“We are failing them first by sending police officers, not medical professionals, to those in mental health crisis, and expecting them to do their best in circumstances where they are not the right people to be dealing with the patient.

“We are failing Londoners a second time by taking large amounts of officer time away from preventing and solving crime, as well as dealing properly with victims, in order to fill gaps for others.”

“Officers spend almost a million hours a year waiting in hospitals for mental health patients to be assessed”

The Guardian reported that the letter cited data from a national police study that says officers spend almost a million hours a year waiting in hospitals for mental health patients to be assessed, which corresponds to the equivalent of attending 500,000 domestic abuse incidents or 600,000 burglaries.

Sir Mark Rowley claimed in his letter that Met police officers spend 10,000 hours a month dealing with mental health issues, and that it takes up to 14 hours to hand a patient over to medical staff.

He added: “To illustrate further the pressing need for reform, on 28/29 April, the Met received the highest number of 999 calls we have ever taken [9,292 calls]. Only 30% of these calls were classed as crime related.

“The extent to which we are collectively failing Londoners and inappropriately placing demand on policing is very stark.”

The change is “potentially alarming” from the perspective of NHS mental health services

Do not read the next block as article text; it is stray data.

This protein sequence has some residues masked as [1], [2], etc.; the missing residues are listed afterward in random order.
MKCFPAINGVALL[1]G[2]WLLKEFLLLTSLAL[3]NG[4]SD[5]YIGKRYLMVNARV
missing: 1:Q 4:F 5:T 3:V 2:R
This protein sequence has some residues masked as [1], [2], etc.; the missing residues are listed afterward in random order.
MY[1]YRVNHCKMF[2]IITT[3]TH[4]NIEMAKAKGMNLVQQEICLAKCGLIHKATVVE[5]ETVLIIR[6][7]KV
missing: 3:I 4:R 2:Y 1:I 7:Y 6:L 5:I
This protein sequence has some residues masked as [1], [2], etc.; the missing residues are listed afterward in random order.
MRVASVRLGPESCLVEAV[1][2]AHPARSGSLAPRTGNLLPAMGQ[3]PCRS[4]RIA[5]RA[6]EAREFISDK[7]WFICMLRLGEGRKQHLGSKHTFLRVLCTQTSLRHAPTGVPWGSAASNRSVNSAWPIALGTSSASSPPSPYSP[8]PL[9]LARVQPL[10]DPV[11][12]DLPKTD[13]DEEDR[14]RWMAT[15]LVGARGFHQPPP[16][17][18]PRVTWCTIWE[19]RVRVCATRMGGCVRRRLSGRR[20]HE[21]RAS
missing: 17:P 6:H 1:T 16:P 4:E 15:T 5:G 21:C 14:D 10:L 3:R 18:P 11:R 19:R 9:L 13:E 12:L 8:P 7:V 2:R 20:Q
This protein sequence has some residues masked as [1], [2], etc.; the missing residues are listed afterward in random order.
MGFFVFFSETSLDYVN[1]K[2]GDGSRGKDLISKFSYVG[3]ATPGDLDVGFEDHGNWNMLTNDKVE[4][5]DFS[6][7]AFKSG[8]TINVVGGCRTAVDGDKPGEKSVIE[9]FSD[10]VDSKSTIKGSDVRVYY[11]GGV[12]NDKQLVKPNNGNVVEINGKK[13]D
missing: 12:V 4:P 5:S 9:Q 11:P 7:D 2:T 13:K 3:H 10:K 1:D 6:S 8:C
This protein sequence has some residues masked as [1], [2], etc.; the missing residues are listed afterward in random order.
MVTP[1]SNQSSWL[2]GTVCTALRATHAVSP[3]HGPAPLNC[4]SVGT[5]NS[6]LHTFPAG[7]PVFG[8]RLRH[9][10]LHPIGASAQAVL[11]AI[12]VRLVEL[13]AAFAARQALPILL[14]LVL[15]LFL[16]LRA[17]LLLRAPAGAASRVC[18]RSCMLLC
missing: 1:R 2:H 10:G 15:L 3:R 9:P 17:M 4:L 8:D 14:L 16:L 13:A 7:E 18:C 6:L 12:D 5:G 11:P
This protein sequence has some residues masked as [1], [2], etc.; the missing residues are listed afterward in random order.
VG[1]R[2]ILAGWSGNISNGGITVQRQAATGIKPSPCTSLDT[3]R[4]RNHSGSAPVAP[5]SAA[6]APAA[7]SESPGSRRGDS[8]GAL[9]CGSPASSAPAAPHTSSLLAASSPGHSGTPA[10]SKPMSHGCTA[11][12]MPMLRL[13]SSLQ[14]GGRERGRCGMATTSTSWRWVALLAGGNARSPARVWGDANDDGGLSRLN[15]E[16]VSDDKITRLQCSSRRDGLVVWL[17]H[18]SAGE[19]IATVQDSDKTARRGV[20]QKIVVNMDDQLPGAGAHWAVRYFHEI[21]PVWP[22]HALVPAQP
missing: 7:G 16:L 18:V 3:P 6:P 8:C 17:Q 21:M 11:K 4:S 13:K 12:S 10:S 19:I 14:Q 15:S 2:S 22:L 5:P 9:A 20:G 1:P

However, as College of Policing reported, there were some barriers to implementation seen in the case of Humberside Police, namely the internal culture, and the management of partnership relations: “An example of this was when mental health providers – despite agreeing with the principles of RCRP – pushed back against the programme.

“This was due to their lack of capacity and a perception that this would increase demand on their services.”

The Metropolitan Police’s move of RCRP is expected to have a knock-on effect on London’s ambulance workers, paramedics and NHS staff as well.

Zoe Billingham, a former Inspector of His Majesty’s Inspectorate of Constabulary, Fire and Rescue Services (HMICFRS) and the chairwoman of NHS mental health services in Norfolk and Suffolk, said that the change was “potentially alarming”.

“I think it would be really, really dangerous if the police were just to unilaterally withdraw from attending mental health crisis calls right now,” she told BBC Radio 4’s Today programme.

“The infrastructure won’t be in place”

“I don’t think that that’s what’s on the table, but we need to be careful how this plays out to members of the public because of course come the end of August, if your loved one is in mental-health crisis, there’s going to be a terrible quandary.

“You’re going to be worried about calling 999 but on the other hand, they will be simply no one else that you can call, because the infrastructure won’t be in place.”

It was a complex issue, she said, and while there were alternative models to reduce reliance on police all required significant investment.

“It requires infrastructure. It requires resources. And I’d be very surprised if every single mental health trust in London has got all of that up and running by August.”

Sarah Hughes, chief executive of Mind, expressed similar worries and called on the NHS and the Met to “urgently” sit down and work out a plan.

“I am not persuaded we have got enough in the system to tolerate a shift to this new approach. I think we’ve got a huge way to go before the system is working together on behalf of very distressed individuals,” she said.